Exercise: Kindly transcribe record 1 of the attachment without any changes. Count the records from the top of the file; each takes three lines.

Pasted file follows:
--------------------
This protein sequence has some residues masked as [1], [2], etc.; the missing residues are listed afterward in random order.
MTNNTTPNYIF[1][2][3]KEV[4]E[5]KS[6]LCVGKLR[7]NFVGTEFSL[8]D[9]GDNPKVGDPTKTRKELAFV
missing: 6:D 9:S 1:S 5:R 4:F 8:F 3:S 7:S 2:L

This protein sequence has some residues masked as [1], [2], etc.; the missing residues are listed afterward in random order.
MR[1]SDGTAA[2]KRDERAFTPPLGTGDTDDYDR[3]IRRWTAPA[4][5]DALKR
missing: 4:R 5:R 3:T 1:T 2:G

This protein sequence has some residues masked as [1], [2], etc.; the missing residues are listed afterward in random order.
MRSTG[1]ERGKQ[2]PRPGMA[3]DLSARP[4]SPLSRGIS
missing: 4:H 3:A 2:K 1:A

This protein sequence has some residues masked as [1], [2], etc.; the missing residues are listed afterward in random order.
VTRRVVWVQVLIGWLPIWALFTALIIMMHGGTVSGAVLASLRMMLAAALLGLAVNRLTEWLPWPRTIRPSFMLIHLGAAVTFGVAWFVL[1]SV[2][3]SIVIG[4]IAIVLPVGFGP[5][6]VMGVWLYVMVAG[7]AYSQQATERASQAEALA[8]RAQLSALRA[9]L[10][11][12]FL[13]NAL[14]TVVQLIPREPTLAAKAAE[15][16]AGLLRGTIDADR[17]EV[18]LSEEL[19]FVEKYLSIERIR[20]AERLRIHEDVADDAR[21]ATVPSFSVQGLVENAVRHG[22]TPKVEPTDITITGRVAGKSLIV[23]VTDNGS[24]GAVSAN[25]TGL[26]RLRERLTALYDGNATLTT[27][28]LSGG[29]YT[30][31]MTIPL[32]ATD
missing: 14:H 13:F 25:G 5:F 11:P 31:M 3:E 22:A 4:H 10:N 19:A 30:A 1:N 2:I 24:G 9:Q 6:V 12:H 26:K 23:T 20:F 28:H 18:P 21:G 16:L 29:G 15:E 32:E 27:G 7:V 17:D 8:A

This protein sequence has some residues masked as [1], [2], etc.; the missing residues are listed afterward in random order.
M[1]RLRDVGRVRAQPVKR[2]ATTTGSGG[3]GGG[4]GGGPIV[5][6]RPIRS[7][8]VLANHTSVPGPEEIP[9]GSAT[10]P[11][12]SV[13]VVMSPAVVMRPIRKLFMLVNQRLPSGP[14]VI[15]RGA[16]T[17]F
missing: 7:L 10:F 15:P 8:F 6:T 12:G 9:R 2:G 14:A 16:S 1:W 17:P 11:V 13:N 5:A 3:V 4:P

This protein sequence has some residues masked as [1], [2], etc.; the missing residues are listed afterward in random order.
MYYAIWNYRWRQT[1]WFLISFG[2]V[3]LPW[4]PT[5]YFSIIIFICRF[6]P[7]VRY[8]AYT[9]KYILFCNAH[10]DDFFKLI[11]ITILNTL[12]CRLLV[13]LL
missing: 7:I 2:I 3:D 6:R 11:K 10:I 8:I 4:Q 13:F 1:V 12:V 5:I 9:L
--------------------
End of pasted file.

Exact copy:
This protein sequence has some residues masked as [1], [2], etc.; the missing residues are listed afterward in random order.
MTNNTTPNYIF[1][2][3]KEV[4]E[5]KS[6]LCVGKLR[7]NFVGTEFSL[8]D[9]GDNPKVGDPTKTRKELAFV
missing: 6:D 9:S 1:S 5:R 4:F 8:F 3:S 7:S 2:L